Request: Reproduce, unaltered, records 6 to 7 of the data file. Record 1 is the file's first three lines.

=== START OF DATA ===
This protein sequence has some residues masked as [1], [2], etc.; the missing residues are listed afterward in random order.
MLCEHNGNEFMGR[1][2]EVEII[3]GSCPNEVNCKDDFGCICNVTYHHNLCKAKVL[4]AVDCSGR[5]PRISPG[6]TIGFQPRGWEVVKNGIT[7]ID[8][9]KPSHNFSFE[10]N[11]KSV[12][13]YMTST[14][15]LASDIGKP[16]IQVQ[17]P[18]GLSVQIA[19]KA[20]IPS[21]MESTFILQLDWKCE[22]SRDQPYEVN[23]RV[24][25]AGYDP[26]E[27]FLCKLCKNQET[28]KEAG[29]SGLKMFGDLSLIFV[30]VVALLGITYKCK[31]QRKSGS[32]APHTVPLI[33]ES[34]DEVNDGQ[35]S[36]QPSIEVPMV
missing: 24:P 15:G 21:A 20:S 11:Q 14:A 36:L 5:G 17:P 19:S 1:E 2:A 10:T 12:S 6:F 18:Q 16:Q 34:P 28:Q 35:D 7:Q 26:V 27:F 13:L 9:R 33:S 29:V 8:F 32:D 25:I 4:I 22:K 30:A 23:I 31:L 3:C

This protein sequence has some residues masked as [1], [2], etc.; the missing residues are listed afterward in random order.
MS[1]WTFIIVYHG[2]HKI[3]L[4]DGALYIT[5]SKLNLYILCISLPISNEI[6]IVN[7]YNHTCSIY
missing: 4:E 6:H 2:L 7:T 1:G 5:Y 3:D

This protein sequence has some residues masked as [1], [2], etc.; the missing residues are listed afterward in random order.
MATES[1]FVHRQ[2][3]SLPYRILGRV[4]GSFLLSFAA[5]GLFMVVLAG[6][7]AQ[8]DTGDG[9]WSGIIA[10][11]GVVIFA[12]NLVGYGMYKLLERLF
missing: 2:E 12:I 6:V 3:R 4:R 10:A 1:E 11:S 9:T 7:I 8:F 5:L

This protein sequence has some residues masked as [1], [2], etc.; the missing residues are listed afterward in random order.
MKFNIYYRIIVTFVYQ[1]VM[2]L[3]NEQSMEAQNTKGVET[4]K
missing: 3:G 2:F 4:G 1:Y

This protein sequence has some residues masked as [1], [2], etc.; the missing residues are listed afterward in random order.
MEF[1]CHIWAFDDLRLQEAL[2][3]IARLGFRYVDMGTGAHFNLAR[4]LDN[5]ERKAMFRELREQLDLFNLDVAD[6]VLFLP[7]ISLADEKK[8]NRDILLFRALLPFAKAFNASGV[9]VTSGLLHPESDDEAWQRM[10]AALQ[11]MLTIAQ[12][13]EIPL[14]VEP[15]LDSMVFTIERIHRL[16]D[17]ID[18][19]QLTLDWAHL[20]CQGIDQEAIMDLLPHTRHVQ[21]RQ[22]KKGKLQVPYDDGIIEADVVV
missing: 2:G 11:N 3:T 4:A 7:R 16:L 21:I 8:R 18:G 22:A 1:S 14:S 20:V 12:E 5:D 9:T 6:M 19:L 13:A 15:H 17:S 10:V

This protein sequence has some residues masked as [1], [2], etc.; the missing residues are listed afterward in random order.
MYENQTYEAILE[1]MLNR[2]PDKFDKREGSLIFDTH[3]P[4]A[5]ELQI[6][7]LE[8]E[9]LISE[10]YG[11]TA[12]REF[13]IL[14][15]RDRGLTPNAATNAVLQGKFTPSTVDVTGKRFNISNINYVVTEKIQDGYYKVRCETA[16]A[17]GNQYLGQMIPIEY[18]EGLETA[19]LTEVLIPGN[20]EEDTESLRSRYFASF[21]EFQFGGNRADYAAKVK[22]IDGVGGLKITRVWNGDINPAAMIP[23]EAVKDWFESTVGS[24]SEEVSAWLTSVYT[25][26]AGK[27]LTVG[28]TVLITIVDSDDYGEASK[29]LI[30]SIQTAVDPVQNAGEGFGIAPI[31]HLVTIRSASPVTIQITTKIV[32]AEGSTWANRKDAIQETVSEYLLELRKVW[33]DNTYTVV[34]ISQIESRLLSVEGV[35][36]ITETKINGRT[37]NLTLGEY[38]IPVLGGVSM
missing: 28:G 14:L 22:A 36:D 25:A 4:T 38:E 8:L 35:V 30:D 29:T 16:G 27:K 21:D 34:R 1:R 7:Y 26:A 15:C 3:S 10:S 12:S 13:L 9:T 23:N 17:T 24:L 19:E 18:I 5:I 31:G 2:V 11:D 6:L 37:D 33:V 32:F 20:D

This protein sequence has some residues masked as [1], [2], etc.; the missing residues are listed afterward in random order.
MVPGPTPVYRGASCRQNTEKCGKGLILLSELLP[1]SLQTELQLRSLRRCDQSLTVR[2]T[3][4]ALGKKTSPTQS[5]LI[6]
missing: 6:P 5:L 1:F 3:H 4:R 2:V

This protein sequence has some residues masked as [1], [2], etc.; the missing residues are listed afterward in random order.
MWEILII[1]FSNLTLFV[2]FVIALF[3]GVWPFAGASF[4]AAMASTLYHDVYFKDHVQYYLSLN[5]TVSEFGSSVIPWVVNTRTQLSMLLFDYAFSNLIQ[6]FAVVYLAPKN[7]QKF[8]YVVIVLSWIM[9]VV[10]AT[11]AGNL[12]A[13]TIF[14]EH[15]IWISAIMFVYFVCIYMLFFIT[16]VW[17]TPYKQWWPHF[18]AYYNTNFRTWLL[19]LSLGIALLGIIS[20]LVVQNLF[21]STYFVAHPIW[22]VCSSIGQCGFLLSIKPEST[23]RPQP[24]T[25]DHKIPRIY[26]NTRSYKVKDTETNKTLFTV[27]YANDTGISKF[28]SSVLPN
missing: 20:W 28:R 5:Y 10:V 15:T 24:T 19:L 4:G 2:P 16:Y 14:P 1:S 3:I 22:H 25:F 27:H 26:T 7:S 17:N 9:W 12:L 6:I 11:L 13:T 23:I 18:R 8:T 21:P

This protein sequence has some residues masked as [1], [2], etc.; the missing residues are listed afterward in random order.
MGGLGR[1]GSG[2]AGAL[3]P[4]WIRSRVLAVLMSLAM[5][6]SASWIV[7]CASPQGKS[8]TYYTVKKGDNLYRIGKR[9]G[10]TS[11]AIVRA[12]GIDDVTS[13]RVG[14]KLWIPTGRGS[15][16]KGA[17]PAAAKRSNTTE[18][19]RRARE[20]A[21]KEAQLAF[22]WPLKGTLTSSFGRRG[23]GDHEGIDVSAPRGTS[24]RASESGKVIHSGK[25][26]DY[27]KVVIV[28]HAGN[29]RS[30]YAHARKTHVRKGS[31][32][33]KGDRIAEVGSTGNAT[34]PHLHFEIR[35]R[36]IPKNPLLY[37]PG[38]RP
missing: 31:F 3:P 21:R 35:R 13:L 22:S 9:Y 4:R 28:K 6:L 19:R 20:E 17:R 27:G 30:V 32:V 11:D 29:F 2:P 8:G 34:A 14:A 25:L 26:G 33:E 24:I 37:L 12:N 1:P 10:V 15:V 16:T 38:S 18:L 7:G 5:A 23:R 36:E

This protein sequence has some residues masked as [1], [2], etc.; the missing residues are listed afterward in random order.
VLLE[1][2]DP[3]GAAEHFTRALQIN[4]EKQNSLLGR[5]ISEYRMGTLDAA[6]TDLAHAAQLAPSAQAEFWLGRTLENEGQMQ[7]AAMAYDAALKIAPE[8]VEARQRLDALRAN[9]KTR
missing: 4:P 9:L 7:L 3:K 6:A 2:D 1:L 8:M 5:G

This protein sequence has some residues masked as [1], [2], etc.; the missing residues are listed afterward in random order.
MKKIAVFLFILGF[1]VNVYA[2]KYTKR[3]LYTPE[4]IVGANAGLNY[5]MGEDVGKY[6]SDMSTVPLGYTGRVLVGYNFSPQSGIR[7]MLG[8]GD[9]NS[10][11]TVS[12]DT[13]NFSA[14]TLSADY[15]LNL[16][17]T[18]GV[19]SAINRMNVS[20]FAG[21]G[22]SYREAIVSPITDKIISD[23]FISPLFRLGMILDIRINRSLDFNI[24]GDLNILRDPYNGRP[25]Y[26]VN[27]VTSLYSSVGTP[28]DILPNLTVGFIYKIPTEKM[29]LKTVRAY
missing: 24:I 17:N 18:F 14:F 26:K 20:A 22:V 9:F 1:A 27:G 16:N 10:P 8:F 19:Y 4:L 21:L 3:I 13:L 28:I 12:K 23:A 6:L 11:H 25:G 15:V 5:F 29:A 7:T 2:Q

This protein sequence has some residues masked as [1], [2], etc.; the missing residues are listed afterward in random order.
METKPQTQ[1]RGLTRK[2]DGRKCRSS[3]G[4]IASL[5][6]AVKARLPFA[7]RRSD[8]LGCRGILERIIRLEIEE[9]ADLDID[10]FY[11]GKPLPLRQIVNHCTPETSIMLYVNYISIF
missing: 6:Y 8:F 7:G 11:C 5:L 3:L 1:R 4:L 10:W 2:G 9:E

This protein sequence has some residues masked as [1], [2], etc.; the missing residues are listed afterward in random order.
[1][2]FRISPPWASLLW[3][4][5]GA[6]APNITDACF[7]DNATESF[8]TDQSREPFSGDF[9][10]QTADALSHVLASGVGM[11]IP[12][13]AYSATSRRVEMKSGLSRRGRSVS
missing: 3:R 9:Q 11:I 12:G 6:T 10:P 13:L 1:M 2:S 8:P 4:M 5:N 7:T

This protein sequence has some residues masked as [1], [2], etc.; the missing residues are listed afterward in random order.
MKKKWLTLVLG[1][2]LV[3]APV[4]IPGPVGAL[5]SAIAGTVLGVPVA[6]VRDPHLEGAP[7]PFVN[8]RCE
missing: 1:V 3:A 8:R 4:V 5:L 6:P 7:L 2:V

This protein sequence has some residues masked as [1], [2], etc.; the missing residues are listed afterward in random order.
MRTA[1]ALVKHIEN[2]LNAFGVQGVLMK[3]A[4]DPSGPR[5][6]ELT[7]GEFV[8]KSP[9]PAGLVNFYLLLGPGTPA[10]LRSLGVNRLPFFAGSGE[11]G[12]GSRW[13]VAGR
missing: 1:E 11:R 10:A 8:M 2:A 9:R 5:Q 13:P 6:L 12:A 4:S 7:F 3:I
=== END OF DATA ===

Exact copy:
This protein sequence has some residues masked as [1], [2], etc.; the missing residues are listed afterward in random order.
MYENQTYEAILE[1]MLNR[2]PDKFDKREGSLIFDTH[3]P[4]A[5]ELQI[6][7]LE[8]E[9]LISE[10]YG[11]TA[12]REF[13]IL[14][15]RDRGLTPNAATNAVLQGKFTPSTVDVTGKRFNISNINYVVTEKIQDGYYKVRCETA[16]A[17]GNQYLGQMIPIEY[18]EGLETA[19]LTEVLIPGN[20]EEDTESLRSRYFASF[21]EFQFGGNRADYAAKVK[22]IDGVGGLKITRVWNGDINPAAMIP[23]EAVKDWFESTVGS[24]SEEVSAWLTSVYT[25][26]AGK[27]LTVG[28]TVLITIVDSDDYGEASK[29]LI[30]SIQTAVDPVQNAGEGFGIAPI[31]HLVTIRSASPVTIQITTKIV[32]AEGSTWANRKDAIQETVSEYLLELRKVW[33]DNTYTVV[34]ISQIESRLLSVEGV[35][36]ITETKINGRT[37]NLTLGEY[38]IPVLGGVSM
missing: 28:G 14:L 22:A 36:D 25:A 4:T 38:E 8:L 35:V 30:D 29:T 16:G 27:K 21:D 34:R 1:R 7:Y 26:A 15:C 3:S 10:S 12:S 13:L 9:T 23:N 17:T 24:L 19:E 18:I 5:I 31:G 2:V 11:D 6:L 37:D 33:V 32:F 20:D

This protein sequence has some residues masked as [1], [2], etc.; the missing residues are listed afterward in random order.
MVPGPTPVYRGASCRQNTEKCGKGLILLSELLP[1]SLQTELQLRSLRRCDQSLTVR[2]T[3][4]ALGKKTSPTQS[5]LI[6]
missing: 6:P 5:L 1:F 3:H 4:R 2:V